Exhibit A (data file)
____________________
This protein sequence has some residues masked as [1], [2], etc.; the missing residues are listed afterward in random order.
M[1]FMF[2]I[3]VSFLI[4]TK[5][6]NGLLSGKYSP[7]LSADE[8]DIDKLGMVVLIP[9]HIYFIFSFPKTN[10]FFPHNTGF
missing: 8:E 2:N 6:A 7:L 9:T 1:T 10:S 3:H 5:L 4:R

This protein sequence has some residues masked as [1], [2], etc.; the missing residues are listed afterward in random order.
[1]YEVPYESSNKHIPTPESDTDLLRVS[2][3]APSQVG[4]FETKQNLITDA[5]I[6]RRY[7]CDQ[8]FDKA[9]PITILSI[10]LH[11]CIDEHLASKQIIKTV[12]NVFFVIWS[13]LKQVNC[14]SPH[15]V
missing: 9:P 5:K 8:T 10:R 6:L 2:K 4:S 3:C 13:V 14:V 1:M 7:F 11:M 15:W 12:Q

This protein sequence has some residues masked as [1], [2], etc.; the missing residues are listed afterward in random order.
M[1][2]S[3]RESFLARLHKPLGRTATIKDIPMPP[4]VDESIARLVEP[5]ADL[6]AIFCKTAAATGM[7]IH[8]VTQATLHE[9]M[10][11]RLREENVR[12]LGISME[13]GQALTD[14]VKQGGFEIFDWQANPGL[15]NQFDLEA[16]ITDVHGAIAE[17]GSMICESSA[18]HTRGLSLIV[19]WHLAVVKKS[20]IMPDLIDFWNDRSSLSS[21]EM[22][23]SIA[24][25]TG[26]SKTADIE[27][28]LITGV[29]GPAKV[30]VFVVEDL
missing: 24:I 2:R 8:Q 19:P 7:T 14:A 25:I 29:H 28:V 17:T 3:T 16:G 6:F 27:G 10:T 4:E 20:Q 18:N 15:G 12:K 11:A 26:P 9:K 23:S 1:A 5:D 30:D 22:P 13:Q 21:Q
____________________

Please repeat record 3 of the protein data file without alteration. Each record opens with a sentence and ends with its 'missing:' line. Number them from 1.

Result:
This protein sequence has some residues masked as [1], [2], etc.; the missing residues are listed afterward in random order.
M[1][2]S[3]RESFLARLHKPLGRTATIKDIPMPP[4]VDESIARLVEP[5]ADL[6]AIFCKTAAATGM[7]IH[8]VTQATLHE[9]M[10][11]RLREENVR[12]LGISME[13]GQALTD[14]VKQGGFEIFDWQANPGL[15]NQFDLEA[16]ITDVHGAIAE[17]GSMICESSA[18]HTRGLSLIV[19]WHLAVVKKS[20]IMPDLIDFWNDRSSLSS[21]EM[22][23]SIA[24][25]TG[26]SKTADIE[27][28]LITGV[29]GPAKV[30]VFVVEDL
missing: 24:I 2:R 8:Q 19:P 7:T 14:A 25:I 29:H 28:V 17:T 3:T 16:G 6:F 27:G 10:T 4:E 20:Q 18:N 15:G 12:K 11:A 26:P 9:K 23:S 1:A 5:D 30:D 22:P 13:Q 21:Q